The limbic system is also like a WiFi signal that broadcasts out and receives signals from other people.

A child’s biochemistry and moods are regulated by connection to the relationships in the classroom. Children need connection to their classmates more than anything else in the early childhood classroom. Remember, PLAY drives social bonding.

The relationship between social connection and learning works like this:

  • Children need play for social connection.
  • Social connection stimulates motivation.
  • Motivation drives interest.
  • Interest builds executive functioning of the brain.
  • Executive functioning sets the child up for success in academic learning.

Finally – let’s take a peek at the brain chemical behind motivation, and how it activates the desire to learn.

The chemical dopamine is a messenger between brain cells. The brain releases it when a child eats their favorite food or when they play in their favorite center, bringing feelings of satisfaction as part of the reward system. “Do this again!” is the basic message of dopamine.

So, a child returns to the block center every day to build and with her friends and pretend they are superheroes.

This is a result of the dopamine levels continuously signaling how enjoyable or worthwhile the current situation is in the reward feedback loop. The rewards in this case could be the social bonding and the satisfaction of the play environment.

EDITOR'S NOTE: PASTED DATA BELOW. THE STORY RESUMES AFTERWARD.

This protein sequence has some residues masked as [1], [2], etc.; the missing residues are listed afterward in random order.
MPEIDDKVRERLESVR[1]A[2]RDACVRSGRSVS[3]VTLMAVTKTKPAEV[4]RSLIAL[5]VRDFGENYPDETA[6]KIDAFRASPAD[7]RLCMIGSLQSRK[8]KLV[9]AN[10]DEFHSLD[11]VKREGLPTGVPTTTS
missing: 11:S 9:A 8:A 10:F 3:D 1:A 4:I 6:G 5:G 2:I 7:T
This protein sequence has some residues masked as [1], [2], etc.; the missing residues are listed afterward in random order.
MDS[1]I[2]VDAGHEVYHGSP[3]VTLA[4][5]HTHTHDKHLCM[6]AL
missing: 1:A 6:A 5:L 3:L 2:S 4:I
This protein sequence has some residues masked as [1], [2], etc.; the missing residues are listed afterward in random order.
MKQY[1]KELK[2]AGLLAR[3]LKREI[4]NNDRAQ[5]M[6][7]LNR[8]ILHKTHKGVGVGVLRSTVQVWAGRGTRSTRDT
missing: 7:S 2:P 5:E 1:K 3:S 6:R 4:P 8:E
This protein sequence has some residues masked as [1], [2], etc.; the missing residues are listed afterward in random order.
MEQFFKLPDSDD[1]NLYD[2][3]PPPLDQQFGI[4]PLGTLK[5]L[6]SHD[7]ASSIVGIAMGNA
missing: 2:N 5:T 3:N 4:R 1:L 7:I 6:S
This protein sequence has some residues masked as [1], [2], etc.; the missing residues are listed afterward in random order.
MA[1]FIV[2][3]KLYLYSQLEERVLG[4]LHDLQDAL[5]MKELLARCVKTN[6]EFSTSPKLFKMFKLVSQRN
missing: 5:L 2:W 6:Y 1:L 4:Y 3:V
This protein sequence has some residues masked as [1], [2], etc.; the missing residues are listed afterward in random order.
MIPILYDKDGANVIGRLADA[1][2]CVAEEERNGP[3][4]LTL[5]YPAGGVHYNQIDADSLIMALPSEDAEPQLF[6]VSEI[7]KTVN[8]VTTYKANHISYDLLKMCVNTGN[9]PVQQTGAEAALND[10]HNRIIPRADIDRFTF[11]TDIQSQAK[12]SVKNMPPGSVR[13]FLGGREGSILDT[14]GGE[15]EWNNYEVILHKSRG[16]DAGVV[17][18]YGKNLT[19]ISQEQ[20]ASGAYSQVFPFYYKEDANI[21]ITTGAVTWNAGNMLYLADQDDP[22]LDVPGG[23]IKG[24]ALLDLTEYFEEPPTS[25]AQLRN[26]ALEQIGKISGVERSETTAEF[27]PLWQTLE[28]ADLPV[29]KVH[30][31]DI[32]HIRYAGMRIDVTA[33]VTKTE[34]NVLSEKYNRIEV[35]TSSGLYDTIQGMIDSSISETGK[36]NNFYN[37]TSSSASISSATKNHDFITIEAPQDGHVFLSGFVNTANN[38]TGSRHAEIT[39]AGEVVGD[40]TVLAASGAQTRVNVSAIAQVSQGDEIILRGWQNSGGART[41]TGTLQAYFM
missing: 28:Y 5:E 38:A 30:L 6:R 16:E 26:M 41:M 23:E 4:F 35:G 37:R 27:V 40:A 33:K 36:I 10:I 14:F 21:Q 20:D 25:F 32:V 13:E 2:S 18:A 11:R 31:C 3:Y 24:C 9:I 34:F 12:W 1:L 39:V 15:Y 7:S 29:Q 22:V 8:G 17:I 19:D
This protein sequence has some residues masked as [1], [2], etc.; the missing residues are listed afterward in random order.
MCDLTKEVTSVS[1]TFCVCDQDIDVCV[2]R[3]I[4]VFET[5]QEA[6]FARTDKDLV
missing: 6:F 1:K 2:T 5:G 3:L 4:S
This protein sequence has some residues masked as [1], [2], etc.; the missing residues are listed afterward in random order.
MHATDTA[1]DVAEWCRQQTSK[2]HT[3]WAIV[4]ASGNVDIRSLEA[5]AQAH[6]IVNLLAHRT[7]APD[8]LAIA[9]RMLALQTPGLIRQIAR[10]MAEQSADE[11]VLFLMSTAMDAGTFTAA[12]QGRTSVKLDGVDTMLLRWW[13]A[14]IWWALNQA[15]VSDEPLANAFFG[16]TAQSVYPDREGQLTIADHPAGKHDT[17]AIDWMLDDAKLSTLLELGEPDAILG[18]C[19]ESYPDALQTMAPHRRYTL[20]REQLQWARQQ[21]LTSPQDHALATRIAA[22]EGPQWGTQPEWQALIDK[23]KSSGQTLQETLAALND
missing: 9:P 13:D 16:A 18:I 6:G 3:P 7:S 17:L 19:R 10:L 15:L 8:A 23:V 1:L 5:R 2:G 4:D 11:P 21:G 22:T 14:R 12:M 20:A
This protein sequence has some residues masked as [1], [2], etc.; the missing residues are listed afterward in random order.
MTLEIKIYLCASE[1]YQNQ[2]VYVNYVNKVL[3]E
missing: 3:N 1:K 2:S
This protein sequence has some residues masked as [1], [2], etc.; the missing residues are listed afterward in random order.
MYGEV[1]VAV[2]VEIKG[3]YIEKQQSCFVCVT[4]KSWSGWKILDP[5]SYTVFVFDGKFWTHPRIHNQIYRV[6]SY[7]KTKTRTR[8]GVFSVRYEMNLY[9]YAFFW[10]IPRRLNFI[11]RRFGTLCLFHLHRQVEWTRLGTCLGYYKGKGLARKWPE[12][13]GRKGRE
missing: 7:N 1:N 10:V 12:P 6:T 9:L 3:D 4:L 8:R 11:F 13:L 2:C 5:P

Here’s where it gets really interesting, too: dopamine can also be thought of as the “save button” in the brain.

When dopamine is present during an event such as the block play, a child is more likely to remember it; when dopamine is absent, that child will not remember it.

In other words, when dopamine is present in the learning environment, the learning sticks.

This is obviously a strong case for a learning environment that stimulates motivation and reward in a child’s brain!

To sum up everything we’ve just learned in today’s Play Truth:

  • A child’s personally driven interests and wants in play begin an orchestra of amazingness that leads to motivation and learning:
  • Self-initiated play (which is intrinsically motivating), built from interest and curiosity, engages the limbic system  – turning it ON.
  • The positive emotions created in the limbic system drive a child to want to engage in an activity naturally.
  • The brain’s reward system releases dopamine and brings a deep satisfaction in the social connections and learning taking place.
  • The dopamine release sets up a chemical reward loop that has a child return to this play that brought such satisfaction.
  • This focused, repeated play builds the architecture of focus, attention, goal-setting and more!

That is a fascinating cycle of events, isn’t it?

As early childhood educators, it is so important that we make learning personally relevant to students so that it excites their emotions, makes them naturally driven to learn, and gives them those big “brain chemical” rewards that keep them coming back for more – and that make the learning permanent.

The most “personally relevant” curriculum we can give to our students is interest-driven, play-based learning.

A learning environment based on WONDER creates the foundation for the future of every single child in your care.


Bjorklund, David F. (2012). Children’s Thinking Cognitive Development and Individual Differences. Wadsworth, Cengage Learning.

Emotions Directly Influence Learning and Memory Processes, Neuroscience News, (2015).

Malaguzzi, L. (1993). For an education based on relationships. Young Children, 49, no. 3: 9–12.